Page:Popular Science Monthly Volume 78.djvu/362

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Among the plants used by the Tarahmnara Indians was one of special interest, a small, turnip-shaped, spineless cactus called Hikuli, in quest of which they made long journeys to the mountains of eastern Chihuahua. It proved to be the narcotic "mezcal-button" (Lophophora williamsii), also known in Mexico by the name Peyote, or Peyotl. This plant causes delightful visions and strange hallucinations, and the Indians regard it with great veneration. Like their cousins, the Huicholes of the Nayarit Mountains of Jalisco, they observe certain rites or ceremonies in collecting it, bringing it home, and preparing it for use, which recall the superstitious practises of the rhizotomi, or root-gatherers, of ancient Greece.

Dr. Palmer's next expedition was to the state of Jalisco, where he made extensive collections, especially in the vicinity of Guadalajara. Not far from this city he descended into a wonderful barranca, or canyon, never before visited by a botanist. The account of his discoveries at this time recalls Schiede's description of his descent into the Barranca of Teocelo, near Jalapa, in the state of Veracruz.[1] His collection of this year included about 675 species, many of which proved to be new. A preliminary report of the botanical results was quickly prepared by Sereno Watson and published in the Proceedings of the American Academy.[2]

The following year he collected near Guaymas, the seaport of Sonora, on the island of San Pedro Martir, in the Gulf of California, and at Mulejé and Angeles Bay, on the gulf coast of Lower California. The results were also published by Watson in Vol. 24, Proceedings of the American Academy, 1889.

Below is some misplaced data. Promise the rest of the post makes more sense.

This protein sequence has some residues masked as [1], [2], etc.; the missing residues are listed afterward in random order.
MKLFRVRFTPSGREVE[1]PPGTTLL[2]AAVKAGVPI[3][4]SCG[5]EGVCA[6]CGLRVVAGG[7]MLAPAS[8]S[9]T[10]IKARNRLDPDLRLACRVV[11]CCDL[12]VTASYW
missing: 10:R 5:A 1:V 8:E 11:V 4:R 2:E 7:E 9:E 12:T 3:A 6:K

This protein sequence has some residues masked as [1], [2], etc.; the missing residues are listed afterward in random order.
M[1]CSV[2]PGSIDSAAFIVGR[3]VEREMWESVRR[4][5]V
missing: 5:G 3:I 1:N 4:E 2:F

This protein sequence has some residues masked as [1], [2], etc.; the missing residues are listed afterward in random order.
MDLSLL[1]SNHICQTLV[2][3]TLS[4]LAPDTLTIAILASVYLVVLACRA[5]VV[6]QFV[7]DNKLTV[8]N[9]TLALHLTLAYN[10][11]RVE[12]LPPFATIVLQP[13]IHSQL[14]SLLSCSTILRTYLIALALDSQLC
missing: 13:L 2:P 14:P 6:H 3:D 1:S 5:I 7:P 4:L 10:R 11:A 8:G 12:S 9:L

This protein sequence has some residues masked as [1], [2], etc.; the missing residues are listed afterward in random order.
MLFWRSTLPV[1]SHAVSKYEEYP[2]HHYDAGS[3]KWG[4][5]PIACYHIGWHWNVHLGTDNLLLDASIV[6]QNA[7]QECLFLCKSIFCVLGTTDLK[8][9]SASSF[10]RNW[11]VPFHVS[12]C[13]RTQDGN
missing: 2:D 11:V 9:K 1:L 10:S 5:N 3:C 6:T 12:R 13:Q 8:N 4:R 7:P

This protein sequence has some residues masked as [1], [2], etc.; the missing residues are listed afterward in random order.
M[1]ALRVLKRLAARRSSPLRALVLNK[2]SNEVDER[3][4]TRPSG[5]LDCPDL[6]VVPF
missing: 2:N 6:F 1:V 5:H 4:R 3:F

During June and July, 1888, he collected for the U. S. Department of Agriculture in the counties of Kern, Tulare and San Bernardino, California. A list of his collections at this time, published by Vasey and Rose, is the initial paper of the "Contributions from the U. S. National Herbarium," Vol. 1, 1890. The next year he returned to Lower California, collecting at San Quentin and Lagoon Head, on the Pacific coast, Cedros and San Benito Islands, and once more on the interesting island of Guadalupe, some distance off the coast. An account of the plants collected at San Quentin and a partial report of those collected at Lagoon Head were published in Vol. 11 of the Proceedings of the U. S. National Museum, 1889. An account of the remaining plants from Lagoon Head together with those collected on the coast islands above mentioned was published by the same authors in Vol. 1 of the "Contributions from the National Herbarium," to-

  1. "Botanische Berichte aus Mexico, mitgetheilt vom Dr. Schiede," Linnæa, Vol. 4, p. 233, 1829.
  2. "List of Plants collected by Dr. Edward Palmer in the State of Jalisco, Mexico, in 1886," Proc. Am. Acad., Vol. 22, pp. 396-465, 1887.